Frequently Asked Questions
Understanding the work of the Independent Police Auditor and the complaint and investigative process is crucial to building trust within the community. If you have additional questions that are not answered below, please reach out to our office for further clarification.
- What is the Mission and Purview of the Independent Police Auditor?
The Independent Police Auditor (IPA) was established by charter amendment in 2005 to provide an external mechanism for the independent receipt, classification, and routing of complaints against sworn and non-sworn EPD employees; contract for outside investigations when necessary; and provide monitoring of EPD internal investigations of allegations of misconduct and supervisors’ investigations of service complaints. The charter amendment also authorizes the auditor to make recommendations regarding adjudications, policies, and training to the Police Chief; prepare reports concerning complaint trends and police practices; and act as a liaison and staff support for a civilian review board. The IPA provides services in an efficient, clear, and accessible manner, and is committed to the mission of transparency and accountability for police services in Eugene. Eugene City Code 2.450-2.456 further details the Auditor’s Office functions.
- What are the functions of the Independent Police Auditor?
In summary, the Independent Police Auditor’s duties and responsibilities include:
- Complaint intake
- To ensure access and safety, the IPA has a wide variety of ways to receive complaints including phone, email, website, walk-in and via mail. Complaints can be generated externally by community members (including anonymous and third-party complaints), internally by EPD staff, or by the auditor.
- Classifying complaints
- The authority to classify complaints rests with the Police Auditor alone. This classification determines the path of investigation for each complaint. The Auditor may also dismiss complaints if, for example, it falls outside the jurisdiction of the IPA, isn’t timely (as defined by City Code), or is better remedied in an alternate venue such as the courts.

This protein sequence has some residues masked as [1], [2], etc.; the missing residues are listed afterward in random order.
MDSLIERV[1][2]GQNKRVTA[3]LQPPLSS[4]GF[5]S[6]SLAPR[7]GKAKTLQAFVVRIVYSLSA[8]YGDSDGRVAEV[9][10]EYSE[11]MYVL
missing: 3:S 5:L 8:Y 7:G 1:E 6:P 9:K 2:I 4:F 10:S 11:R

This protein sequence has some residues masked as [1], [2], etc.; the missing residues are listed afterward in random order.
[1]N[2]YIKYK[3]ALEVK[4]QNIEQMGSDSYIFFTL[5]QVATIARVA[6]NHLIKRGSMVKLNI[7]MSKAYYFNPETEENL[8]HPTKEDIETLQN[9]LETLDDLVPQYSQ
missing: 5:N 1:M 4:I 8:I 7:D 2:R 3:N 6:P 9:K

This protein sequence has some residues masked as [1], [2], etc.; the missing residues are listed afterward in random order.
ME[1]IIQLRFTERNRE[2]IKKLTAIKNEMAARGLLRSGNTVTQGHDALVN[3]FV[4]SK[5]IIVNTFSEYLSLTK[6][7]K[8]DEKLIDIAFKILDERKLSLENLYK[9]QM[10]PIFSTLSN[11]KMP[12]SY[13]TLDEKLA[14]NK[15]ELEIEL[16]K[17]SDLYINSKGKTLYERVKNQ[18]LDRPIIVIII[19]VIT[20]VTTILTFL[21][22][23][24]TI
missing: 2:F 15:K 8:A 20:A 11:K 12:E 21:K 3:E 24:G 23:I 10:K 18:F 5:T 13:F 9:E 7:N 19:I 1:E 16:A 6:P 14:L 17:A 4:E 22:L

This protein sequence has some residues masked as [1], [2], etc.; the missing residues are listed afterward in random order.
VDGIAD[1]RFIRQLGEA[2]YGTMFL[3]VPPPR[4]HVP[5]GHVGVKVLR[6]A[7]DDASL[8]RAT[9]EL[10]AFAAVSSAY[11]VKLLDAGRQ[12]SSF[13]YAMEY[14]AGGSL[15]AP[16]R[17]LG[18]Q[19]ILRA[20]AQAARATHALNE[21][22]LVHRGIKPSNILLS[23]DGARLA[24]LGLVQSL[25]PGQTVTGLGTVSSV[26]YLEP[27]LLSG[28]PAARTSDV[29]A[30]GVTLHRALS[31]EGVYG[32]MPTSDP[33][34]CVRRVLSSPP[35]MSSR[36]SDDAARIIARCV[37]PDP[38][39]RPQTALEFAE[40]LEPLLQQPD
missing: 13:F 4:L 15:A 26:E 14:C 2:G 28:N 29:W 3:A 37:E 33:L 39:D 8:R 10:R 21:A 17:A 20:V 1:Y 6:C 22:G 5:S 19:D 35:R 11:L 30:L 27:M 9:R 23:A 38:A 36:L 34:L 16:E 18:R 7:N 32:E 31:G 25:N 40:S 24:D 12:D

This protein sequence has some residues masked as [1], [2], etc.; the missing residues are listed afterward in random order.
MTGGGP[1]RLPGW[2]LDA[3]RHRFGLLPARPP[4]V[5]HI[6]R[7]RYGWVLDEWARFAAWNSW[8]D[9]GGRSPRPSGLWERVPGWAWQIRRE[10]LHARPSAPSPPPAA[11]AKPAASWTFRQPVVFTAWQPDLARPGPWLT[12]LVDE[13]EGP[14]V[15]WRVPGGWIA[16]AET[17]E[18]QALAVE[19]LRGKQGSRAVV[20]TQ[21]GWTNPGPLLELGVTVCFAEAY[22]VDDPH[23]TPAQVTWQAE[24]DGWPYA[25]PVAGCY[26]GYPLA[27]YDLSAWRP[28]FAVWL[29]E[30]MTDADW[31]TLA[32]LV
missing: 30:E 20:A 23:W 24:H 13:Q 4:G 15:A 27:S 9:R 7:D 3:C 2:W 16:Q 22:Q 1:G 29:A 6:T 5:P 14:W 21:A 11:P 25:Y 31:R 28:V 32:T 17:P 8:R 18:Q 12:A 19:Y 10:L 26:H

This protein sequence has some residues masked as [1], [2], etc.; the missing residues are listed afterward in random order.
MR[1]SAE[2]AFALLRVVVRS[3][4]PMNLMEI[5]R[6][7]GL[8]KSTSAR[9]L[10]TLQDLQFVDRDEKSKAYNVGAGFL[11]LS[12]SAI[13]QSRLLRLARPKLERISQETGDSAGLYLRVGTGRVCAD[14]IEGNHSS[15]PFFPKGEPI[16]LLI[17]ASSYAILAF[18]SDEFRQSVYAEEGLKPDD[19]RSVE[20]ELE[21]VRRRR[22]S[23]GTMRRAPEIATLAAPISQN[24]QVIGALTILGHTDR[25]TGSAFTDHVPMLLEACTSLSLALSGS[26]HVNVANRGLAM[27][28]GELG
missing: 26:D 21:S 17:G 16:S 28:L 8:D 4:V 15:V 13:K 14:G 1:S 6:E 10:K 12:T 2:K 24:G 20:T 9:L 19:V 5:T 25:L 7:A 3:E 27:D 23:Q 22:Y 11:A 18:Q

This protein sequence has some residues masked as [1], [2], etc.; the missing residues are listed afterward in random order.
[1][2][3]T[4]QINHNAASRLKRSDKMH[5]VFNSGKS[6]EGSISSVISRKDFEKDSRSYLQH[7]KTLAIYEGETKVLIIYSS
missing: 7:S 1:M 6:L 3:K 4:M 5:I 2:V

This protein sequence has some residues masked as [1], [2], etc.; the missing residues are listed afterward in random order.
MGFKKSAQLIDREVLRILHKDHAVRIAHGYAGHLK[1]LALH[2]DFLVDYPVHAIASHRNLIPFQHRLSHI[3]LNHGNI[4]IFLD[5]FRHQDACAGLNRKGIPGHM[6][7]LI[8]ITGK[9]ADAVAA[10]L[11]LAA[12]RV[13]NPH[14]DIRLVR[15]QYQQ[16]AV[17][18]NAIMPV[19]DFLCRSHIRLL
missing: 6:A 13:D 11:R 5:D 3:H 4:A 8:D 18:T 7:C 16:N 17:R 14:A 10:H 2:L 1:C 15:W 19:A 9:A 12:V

- Monitoring investigations
- The IPA actively monitors investigations and has complete access to all reports, body-worn and in-car video footage, call logs, dispatch records, e-mail correspondence, and interviews with witnesses and involved parties.
- Recommending adjudications, policy changes, and training
- Based on review of investigatory materials, the Auditor makes a recommendation on how the complaint should be adjudicated. These recommendations are documented in adjudication memos that are shared with the Chief and chain of command at EPD. The Auditor can also recommend changes to EPD policy and training.
- Reporting to the community
- Community complainants receive a closing letter informing them of the classification and outcome of their complaint. The Civilian Review Board selects cases to publicly review and receives monthly updates on intakes and closed cases; finally, the IPA generates an annual report detailing complaints and outcomes from the previous calendar year.
- Supporting a civilian review board
- Complaint intake
- Why does the Independent Police Auditor matter?
Police have authority that no one else has. By auditing investigations into claims of police misconduct and ensuring that those investigations are fair and thorough, we help keep EPD accountable to the community it serves. The Independent Police Auditor also staffs the Civilian Review Board, a volunteer group of residents representing the interests of the community that evaluates the work of the Auditor’s Office and provides transparency into the oversight process.
- Is the Independent Police Auditor part of the Eugene Police Department?
No, the Independent Police Auditor is not part of the Eugene Police Department. We answer to the legislative branch of City government: the Mayor and City Council. The Civilian Review Board is also appointed by City Council. The Chief of Police and EPD answer to the City Manager, the executive branch of our City government. This separation of powers supports the independence of the Auditor’s office.
- Why should I trust the Independent Police Auditor and the Civilian Review Board?